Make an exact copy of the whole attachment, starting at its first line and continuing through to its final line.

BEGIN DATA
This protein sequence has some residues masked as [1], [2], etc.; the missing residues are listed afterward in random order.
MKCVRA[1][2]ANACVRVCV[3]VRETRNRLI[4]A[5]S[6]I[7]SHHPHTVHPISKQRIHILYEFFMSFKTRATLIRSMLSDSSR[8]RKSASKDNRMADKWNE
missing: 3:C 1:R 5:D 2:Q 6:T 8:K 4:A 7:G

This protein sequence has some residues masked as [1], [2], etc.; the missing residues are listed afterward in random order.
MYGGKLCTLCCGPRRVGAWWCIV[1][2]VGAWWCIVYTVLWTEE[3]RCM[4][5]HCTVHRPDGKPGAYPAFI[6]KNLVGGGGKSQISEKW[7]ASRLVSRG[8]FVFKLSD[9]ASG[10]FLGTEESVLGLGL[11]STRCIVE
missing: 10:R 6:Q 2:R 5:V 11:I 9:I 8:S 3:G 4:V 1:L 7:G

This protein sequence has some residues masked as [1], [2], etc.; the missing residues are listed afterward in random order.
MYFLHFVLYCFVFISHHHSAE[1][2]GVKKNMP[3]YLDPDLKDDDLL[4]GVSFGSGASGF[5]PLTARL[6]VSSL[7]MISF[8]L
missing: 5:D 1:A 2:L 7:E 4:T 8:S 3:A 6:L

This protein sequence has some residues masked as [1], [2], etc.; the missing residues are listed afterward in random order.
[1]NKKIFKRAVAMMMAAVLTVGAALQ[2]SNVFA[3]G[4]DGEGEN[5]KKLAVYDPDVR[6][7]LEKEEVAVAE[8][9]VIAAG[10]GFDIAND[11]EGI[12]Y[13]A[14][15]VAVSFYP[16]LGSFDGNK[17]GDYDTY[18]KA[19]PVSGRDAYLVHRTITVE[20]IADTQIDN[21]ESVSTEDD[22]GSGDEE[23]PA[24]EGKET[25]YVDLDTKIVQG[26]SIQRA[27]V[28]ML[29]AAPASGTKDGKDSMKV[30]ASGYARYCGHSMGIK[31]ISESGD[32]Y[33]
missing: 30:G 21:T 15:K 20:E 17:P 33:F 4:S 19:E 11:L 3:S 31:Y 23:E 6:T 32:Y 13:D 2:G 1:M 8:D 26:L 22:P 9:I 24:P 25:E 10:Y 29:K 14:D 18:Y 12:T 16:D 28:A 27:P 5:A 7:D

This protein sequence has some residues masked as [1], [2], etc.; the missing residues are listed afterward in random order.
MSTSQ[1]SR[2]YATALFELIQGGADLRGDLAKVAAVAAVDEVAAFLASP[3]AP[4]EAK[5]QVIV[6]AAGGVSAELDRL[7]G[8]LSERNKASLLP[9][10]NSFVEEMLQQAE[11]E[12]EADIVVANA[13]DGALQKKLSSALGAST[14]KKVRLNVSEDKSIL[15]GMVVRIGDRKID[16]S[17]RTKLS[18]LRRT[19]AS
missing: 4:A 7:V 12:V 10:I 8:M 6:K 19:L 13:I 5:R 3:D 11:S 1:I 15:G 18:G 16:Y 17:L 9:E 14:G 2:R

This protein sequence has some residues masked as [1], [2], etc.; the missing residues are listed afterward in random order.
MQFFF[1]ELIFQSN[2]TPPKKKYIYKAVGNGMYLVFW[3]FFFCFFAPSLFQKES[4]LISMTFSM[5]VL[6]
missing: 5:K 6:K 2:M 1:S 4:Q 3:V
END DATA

This protein sequence has some residues masked as [1], [2], etc.; the missing residues are listed afterward in random order.
MKCVRA[1][2]ANACVRVCV[3]VRETRNRLI[4]A[5]S[6]I[7]SHHPHTVHPISKQRIHILYEFFMSFKTRATLIRSMLSDSSR[8]RKSASKDNRMADKWNE
missing: 3:C 1:R 5:D 2:Q 6:T 8:K 4:A 7:G

This protein sequence has some residues masked as [1], [2], etc.; the missing residues are listed afterward in random order.
MYGGKLCTLCCGPRRVGAWWCIV[1][2]VGAWWCIVYTVLWTEE[3]RCM[4][5]HCTVHRPDGKPGAYPAFI[6]KNLVGGGGKSQISEKW[7]ASRLVSRG[8]FVFKLSD[9]ASG[10]FLGTEESVLGLGL[11]STRCIVE
missing: 10:R 6:Q 2:R 5:V 11:I 9:I 8:S 3:G 4:V 1:L 7:G

This protein sequence has some residues masked as [1], [2], etc.; the missing residues are listed afterward in random order.
MYFLHFVLYCFVFISHHHSAE[1][2]GVKKNMP[3]YLDPDLKDDDLL[4]GVSFGSGASGF[5]PLTARL[6]VSSL[7]MISF[8]L
missing: 5:D 1:A 2:L 7:E 4:T 8:S 3:A 6:L

This protein sequence has some residues masked as [1], [2], etc.; the missing residues are listed afterward in random order.
[1]NKKIFKRAVAMMMAAVLTVGAALQ[2]SNVFA[3]G[4]DGEGEN[5]KKLAVYDPDVR[6][7]LEKEEVAVAE[8][9]VIAAG[10]GFDIAND[11]EGI[12]Y[13]A[14][15]VAVSFYP[16]LGSFDGNK[17]GDYDTY[18]KA[19]PVSGRDAYLVHRTITVE[20]IADTQIDN[21]ESVSTEDD[22]GSGDEE[23]PA[24]EGKET[25]YVDLDTKIVQG[26]SIQRA[27]V[28]ML[29]AAPASGTKDGKDSMKV[30]ASGYARYCGHSMGIK[31]ISESGD[32]Y[33]
missing: 30:G 21:T 15:K 20:E 17:P 33:F 4:S 19:E 11:L 3:S 31:Y 23:E 6:T 32:Y 13:D 2:G 1:M 8:D 26:L 22:P 9:I 24:P 25:E 10:Y 29:K 14:D 18:Y 12:T 16:D 28:A 27:P 5:A 7:D

This protein sequence has some residues masked as [1], [2], etc.; the missing residues are listed afterward in random order.
MSTSQ[1]SR[2]YATALFELIQGGADLRGDLAKVAAVAAVDEVAAFLASP[3]AP[4]EAK[5]QVIV[6]AAGGVSAELDRL[7]G[8]LSERNKASLLP[9][10]NSFVEEMLQQAE[11]E[12]EADIVVANA[13]DGALQKKLSSALGAST[14]KKVRLNVSEDKSIL[15]GMVVRIGDRKID[16]S[17]RTKLS[18]LRRT[19]AS
missing: 4:A 7:V 12:V 10:I 8:M 6:K 19:L 13:I 5:R 3:D 11:S 1:I 15:G 18:G 16:Y 17:L 9:E 14:G 2:R

This protein sequence has some residues masked as [1], [2], etc.; the missing residues are listed afterward in random order.
MQFFF[1]ELIFQSN[2]TPPKKKYIYKAVGNGMYLVFW[3]FFFCFFAPSLFQKES[4]LISMTFSM[5]VL[6]
missing: 5:K 6:K 2:M 1:S 4:Q 3:V